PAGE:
Sweeping study finds big landscape changes on the fringes of Europe’s protected areas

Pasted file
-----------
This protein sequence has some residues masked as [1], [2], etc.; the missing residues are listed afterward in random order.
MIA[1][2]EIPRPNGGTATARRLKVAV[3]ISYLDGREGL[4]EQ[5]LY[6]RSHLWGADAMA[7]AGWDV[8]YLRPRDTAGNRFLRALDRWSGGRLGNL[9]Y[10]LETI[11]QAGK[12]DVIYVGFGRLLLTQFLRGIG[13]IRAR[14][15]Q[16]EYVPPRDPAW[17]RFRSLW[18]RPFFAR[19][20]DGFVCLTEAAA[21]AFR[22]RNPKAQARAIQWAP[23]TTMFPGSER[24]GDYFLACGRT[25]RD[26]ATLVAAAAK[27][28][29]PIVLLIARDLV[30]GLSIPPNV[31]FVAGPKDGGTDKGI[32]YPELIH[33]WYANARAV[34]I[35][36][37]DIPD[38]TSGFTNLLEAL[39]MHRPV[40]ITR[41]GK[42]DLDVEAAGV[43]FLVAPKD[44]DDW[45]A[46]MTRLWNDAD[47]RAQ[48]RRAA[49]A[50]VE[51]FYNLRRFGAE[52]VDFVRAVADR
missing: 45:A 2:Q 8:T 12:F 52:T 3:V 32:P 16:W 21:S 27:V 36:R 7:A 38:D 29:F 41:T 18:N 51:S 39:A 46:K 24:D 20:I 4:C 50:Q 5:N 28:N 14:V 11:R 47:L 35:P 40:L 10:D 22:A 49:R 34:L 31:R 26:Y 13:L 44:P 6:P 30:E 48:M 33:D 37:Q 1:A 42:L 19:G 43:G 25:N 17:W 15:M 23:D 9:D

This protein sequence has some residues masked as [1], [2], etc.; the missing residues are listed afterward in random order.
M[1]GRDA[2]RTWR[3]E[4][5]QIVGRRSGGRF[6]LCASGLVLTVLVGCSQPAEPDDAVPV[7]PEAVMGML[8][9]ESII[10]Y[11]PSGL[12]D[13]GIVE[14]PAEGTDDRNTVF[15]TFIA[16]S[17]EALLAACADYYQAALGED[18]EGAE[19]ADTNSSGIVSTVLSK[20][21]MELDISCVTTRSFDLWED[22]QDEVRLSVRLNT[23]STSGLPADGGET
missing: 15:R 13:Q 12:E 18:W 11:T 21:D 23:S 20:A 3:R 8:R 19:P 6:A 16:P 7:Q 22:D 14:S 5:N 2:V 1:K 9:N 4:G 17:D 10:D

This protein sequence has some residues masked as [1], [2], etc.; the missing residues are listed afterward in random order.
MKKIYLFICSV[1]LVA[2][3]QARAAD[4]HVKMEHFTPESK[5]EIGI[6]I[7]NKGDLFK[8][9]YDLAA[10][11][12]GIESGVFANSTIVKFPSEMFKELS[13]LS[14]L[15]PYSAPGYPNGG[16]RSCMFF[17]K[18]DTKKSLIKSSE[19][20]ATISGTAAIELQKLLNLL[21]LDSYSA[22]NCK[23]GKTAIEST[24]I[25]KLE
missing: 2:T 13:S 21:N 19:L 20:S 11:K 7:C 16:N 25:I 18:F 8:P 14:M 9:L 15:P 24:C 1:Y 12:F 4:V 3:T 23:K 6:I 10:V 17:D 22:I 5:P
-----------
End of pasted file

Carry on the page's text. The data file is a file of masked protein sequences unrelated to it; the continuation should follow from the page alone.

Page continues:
Quaint cobblestone towns and green pastures dot the Pyrenees Mountains, at the gates of Catalonia’s Aigüestortes i Estany de Sant Maurici National Park. Hike a few miles into the park, though, and the Spanish landscape of trickling rivers and montane meadows looks relatively untouched by people. Visit almost any national park, and it’s a similar story, with tourist towns, farms, and other development lapping at the edges of conserved lands. But just how much does the landscape change at these fringes over time compared with the protected areas?